What had I expected?  Maybe something scary?  I had been to various parts of other development countries before, but never in a post-disaster situation and never feeling so out of my element and exposed.  I have written a bit about this before but will write again that what I found was stunning.

One of my favorite photos from the trip

Clean, paved roads.  Planters with trees and saplings along the drainage trenches.  A nascent recycling operation to encourage people to clean out the clogged canals and earn some income.  This was accomplished with the initiative of a then-13 year old who was tired of having his shoes reeking with the stench of sewage and wanted things to be different.

So the neighborhood of La Difference within Trois Bébés in CS transformed over time with tireless work from the community, and more neighborhoods are undergoing change as you're reading.  (There is even a Cite Soleil Peace Prize!)

Change (chanjman in Creole) comes with a soundtrack, and one of those voices is Gueldy's.

Good night for now!

06 October 2014

Unexpected London fog

A "London Fog" brightens up a day in Boston

I find God in the unexpected,
those situations that seemed trivial:
a passing comment,
a line from a movie,
an image on a screen.
Serendipity turns spiritual in unguarded moments
because God chooses to speak to me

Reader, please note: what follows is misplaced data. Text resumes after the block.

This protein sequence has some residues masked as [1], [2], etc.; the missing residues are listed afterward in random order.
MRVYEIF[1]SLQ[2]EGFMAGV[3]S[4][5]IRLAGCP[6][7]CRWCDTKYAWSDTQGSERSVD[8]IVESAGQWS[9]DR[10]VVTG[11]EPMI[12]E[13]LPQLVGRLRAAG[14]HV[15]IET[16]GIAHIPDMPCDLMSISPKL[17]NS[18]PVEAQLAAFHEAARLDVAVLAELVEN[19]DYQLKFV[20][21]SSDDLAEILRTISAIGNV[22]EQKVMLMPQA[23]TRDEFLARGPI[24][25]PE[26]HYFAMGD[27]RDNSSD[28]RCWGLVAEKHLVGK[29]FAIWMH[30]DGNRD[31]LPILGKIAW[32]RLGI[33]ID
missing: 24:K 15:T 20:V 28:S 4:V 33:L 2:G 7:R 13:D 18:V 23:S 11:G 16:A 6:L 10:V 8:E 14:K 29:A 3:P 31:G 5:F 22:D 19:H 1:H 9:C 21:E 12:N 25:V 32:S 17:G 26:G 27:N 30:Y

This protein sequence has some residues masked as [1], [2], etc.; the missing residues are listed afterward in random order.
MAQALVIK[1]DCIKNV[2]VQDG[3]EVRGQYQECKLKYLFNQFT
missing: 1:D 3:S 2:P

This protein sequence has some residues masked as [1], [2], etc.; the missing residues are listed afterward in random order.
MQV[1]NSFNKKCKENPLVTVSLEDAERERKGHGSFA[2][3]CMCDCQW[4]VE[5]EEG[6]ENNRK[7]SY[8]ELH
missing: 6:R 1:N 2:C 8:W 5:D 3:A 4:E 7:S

through the unexpected.
_ Kwasi Kena, in The Africana Worship Book, Year C

A friend of mine often reminds me to look for and savor the little joys of life.  Lately, though, I've found this harder to do.

After two weeks of being relatively home-bound due to recent health complications, I've gotten fed up with blobbing on the couch while the world seems to speed on by.  Don't get me wrong -- I do still love my Food Network and podcasts, which have been constant sources of entertainment while I haven't been able to do much else.  But this life standstill has also felt like another endless roundabout in an even longer journey to my goals.

Today, though, I was able to do a bit more than in recent days.  The Tall Man and I took advantage of this crisp autumn day -- a relief from recent rains -- and sojourned across the bridge into Boston.  Our destination was one of my favorite cafes, Pavement Coffeehouse.

Although I was exhausted by the time we got there, the aroma of freshly-brewed coffee cleared some of that brain fog.  I knew I wanted tea -- after all, it was technically tea time -- but instead of my usual herbal option, I took a detour when the barista mentioned a drink called the "London Fog."  It's really just a dressed up Earl Grey tea latte (with milk, vanilla, and perhaps a sweetener), but the name and the add-ins made it the perfect treat to crown this excursion.

I had mine made with soy milk, so some might say this rendition was a cross between a Manchester Fog and Winter Fog (according to this list-happy Wiki).  And the drink actually originated in Vancouver, Canada, despite its British-leaning moniker.  Whatever.  I didn't discover these facts until I returned home.  In the moment, I just savored the sweet smells of vanilla and honey, intermixed with the citrus-y freshness of bergamot.

Deep breath.  Ahh ...  (smile)

It was in that moment that my friend's words came to mind.  This little glimmer -- a London Fog moment right here and now -- was there to put some joy in my heart.  I needed it.  Or I needed to be able to see it.

This honest poem by Kwasi Kena, professor at Wesley Seminary (and jazz pianist!), well captures that delight of small discovery, of finding the divine in the mundane.

Head to the Upper Room to read the full poem, included in one of their daily devotionals.  It's worth it!